Extant slave lists for Hallhead estate appear for the years 1792, 1810, and 1818-1820. Lists for Irwin, Tryall, and Kirkpatrick Hall estates and Stapleton Pen appear for the years 1782, 1819, 1821-1822, 1824, 1827-1828, and 1830.
    Several documents provide information on cane-fields under cultivation for the estate of Hallhead. Data on cultivation occurs in the 1793 account book, the 1811 "list," and the 1820 "list." Often included with lists of slaves were livestock accounts which reported the increase and decrease of stock.
    The materials in the "Account ledgers" subseries as well as individual accounts located within the Irwin, Johnshall, and Tryall estate subseries provide a wealth of data on the operation of Thomas Hall's (b.1725) sugar plantations between 1756 and 1766. Generally, the ledgers balance accounts with individuals who managed Hall's plantations while he lived in London. Hall settled accounts with Joseph Manesly, Dehany and Bowen, John Rusea, Benjamin Heath, James Irving, Samuel Cleland, and John Scott. Of particular interest are the accounts for Johnshall estate which document cash paid out for goods and services.
    The LEGAL DOCUMENTS series is organized in three subseries: bonds, cases with legal opinions, and miscellaneous documents. The "bonds" subseries contains three documents which secure financial agreements between individuals. In the earliest bond, dated 1720, William Hall (b.1696) and an associate, James Campbel, borrowed four thousand pounds from his father and mother, Thomas (b.1660?) and Patience Hall. The copy of the bond between Thomas Hall (b.1725) and his father-in-law, David Dehany, sets forth the conditions by which Hall will use land bequeathed to his wife's children. Finally, the copy of the bond between Thomas Hall and Murdock MacLeod and George Lesslie relates to the rental of Kirkpatrick Pen, including Negroes and stock, in the parish of Westmoreland.
    The "cases with legal opinions" subseries relates to family wills [see FAMILY DOCUMENTS - Wills] and the inheritance of property by Thomas Hall (b.1725) and his heirs. Typically, a copy of the will or argument was submitted to an attorney, who then penned his opinion on the copy. In 1747, William Hall sought to clarify the title to 120 acres of land in the parish of St. Elizabeth that his mother, Patience, bequeathed to her grandson, Thomas. William's request for opinions corresponds to the marriage of Thomas Hall to Mary Dehany. Other important cases include the inheritance of Hugh Kirkpatrick's estate by his daughter, Mary Hall [wife of William Hall] (1752, June 15), the inheritance of the estate of George Goodin by the children of Mary Dehany (1763, November 28) and a dispute over land bequeathed by Mary Hall to her grandson, Hugh Kirkpatrick Hall ([after 1772]).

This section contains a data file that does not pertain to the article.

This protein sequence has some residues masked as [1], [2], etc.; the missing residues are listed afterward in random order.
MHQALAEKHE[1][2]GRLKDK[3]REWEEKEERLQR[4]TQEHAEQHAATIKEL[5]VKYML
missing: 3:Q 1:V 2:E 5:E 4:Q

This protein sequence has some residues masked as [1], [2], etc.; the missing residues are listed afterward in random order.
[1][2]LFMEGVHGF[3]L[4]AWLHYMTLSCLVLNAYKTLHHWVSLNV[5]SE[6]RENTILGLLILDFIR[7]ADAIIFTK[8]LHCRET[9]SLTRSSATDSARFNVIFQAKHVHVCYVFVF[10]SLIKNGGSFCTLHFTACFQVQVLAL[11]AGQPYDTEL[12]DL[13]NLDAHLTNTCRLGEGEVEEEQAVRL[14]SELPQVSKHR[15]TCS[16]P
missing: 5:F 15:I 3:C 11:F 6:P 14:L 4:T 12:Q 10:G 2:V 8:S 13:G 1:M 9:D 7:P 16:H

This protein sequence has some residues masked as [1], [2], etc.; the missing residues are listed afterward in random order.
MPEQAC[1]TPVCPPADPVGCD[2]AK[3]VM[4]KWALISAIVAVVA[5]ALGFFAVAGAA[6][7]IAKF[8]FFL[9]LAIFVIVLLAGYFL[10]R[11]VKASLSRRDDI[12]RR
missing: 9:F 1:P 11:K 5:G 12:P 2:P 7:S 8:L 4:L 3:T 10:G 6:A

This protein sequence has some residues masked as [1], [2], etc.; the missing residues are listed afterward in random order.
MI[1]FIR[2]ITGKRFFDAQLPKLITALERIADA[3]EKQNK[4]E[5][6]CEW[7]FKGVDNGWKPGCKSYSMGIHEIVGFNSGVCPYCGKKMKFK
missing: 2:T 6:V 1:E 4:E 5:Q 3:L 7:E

The "miscellaneous legal documents" subseries contains a letter of attorney from Thomas Hall to Samuel Cleland to grant land for life on Hall's property north of Montego Bay, St. James parish (1757, May 9). Also included is a document related to the sale of land at Toxteth Park near Liverpool, England for which John Kennion, Hugh Kirkpatrick Hall's agent in London, paid the taxes in 1785 (1783, February 24 and 1785). Of particular interest is the epitome or summary of the settlement made on the marriage of Thomas Newman and Eliza Anne Hall, Thomas Hall's (b.1758?) daughter (1817, December 27). The six page document reflects a complexity of conditions and stipulations for marriage among the wealthy.
    The FAMILY DOCUMENTS series is arranged in four subseries- genealogical documents, military commissions, miscellaneous documents, and wills [see LEGAL DOCUMENTS - Cases with legal opinions]. The materials relate to individual family members and are organized in chronological order.
    The "genealogical documents" provide birth and death dates for members of the Hall family, including Thomas Hall's (b.1660?) children (ca. 1719 and n.d.), William Hall's (b.1696) family (ca. 1726), Hugh Kirkpatrick's family (1746, May 28), Thomas Hall's (b.1725) children (1769, May 27), and Hugh Kirkpatrick Hall's children (1797, June 7). Also included in the subseries are drafts of kinship charts probably created by Irwin Barnett.
    The "military commissions" are elegant certificates complete with wax stamp and signed by the governor. They certify the appointment of Hugh Kirkpatrick to the rank of captain of a company and later captain of a troop of cavalry. Thomas Hall (b.1725) rose in rank from a lieutenant to a lieutenant colonel of the cavalry. Both men served in the parish of St. James.